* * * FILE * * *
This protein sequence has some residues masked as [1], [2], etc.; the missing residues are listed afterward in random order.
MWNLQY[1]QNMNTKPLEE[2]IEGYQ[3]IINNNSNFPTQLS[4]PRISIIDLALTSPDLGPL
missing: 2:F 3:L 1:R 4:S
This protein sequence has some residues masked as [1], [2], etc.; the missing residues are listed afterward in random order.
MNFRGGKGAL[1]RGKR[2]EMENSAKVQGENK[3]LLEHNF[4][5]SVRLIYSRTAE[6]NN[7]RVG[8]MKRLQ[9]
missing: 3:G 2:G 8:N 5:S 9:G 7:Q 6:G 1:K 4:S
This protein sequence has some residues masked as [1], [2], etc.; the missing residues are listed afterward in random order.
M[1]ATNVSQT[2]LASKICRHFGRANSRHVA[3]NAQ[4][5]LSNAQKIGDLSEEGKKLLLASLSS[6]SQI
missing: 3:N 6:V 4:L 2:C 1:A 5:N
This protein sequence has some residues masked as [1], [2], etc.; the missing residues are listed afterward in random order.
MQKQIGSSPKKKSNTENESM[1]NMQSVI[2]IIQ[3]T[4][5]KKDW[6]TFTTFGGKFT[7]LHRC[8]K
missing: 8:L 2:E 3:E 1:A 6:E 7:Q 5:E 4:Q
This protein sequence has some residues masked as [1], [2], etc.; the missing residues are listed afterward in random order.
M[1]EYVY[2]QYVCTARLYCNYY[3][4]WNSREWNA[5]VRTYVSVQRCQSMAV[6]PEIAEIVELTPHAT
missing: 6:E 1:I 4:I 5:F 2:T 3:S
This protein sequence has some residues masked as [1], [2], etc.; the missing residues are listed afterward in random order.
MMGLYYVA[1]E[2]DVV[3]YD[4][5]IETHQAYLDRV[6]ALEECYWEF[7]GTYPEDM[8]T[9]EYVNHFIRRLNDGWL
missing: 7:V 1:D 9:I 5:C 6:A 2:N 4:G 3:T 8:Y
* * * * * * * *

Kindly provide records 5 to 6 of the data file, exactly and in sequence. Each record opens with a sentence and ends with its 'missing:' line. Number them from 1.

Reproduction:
This protein sequence has some residues masked as [1], [2], etc.; the missing residues are listed afterward in random order.
M[1]EYVY[2]QYVCTARLYCNYY[3][4]WNSREWNA[5]VRTYVSVQRCQSMAV[6]PEIAEIVELTPHAT
missing: 6:E 1:I 4:I 5:F 2:T 3:S
This protein sequence has some residues masked as [1], [2], etc.; the missing residues are listed afterward in random order.
MMGLYYVA[1]E[2]DVV[3]YD[4][5]IETHQAYLDRV[6]ALEECYWEF[7]GTYPEDM[8]T[9]EYVNHFIRRLNDGWL
missing: 7:V 1:D 9:I 5:C 6:A 2:N 4:G 3:T 8:Y